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‘My loved one was just diagnosed with Alzheimer’s disease’

Tuesday, June 19 2012 3:56 AM

If a loved one recently received a diagnosis of Alzheimer’s disease, there are some steps you can take to help manage some of the stress and worry that you might be experiencing.

Educate yourself

Learn as much as you can about the disease so you will know how you can help. Learn about the progression, symptoms and stages of the disease process and behaviors common in each of the stages. Your doctor can provide this information, and an overview of it can also be found online on the Alzheimer’s Association Web site.

Utilize resources

The doctor will be able to tell you where your loved one is in the course of the disease and what to expect in the future. He or she will also be able to tell you what treatments are available to alleviate symptoms and address challenging behaviors. Ask your doctor and/or contact your local chapter of the Alzheimer’s Association to see if there are other resources in your local community, such as support groups, in which you can learn more and find support from others who are caring for loved ones with Alzheimer’s.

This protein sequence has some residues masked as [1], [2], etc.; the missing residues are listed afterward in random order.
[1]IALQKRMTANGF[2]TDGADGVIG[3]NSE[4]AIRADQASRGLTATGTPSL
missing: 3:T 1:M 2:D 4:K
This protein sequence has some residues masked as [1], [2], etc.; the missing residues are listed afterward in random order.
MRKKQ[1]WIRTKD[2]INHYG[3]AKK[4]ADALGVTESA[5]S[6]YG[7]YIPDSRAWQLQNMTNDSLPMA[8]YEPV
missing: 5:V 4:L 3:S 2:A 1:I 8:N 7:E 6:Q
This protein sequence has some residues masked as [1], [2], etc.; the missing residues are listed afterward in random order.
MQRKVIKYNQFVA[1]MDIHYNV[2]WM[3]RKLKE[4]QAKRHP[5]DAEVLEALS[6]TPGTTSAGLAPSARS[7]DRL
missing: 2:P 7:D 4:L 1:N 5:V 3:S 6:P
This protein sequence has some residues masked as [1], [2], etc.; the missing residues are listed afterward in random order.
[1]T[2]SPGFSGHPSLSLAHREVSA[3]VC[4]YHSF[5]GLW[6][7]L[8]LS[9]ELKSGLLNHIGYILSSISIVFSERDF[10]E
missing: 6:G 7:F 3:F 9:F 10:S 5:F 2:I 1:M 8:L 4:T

Seek support

When you are supporting someone with Alzheimer’s, you need someone to talk to and support you. Consider attending a local support group or participating in an online support group. In addition to being able to share your feelings and concerns with others who are in similar situations, these groups often provide helpful ideas and resources that have been utilized by others caring for someone with Alzheimer’s. 

Take time for yourself

You will most likely observe and experience changes in your loved one’s personality. These changes can affect your relationship with him or her as well as with other family members and friends. Caring for someone with Alzheimer’s requires both physical and emotional stamina. In order to be a caregiver to another person, you must take care of yourself.

Plan for the future

Prepare financial and legal documents and investigate long-term care options including adult day services and respite services.

The most effective caregiver is well informed, prepared and asks for help and support from resources that are available.

By Michelle Kutner, CSW, MSW, CTRS
Specialty Service Consultant

Source: www.good-sam.com

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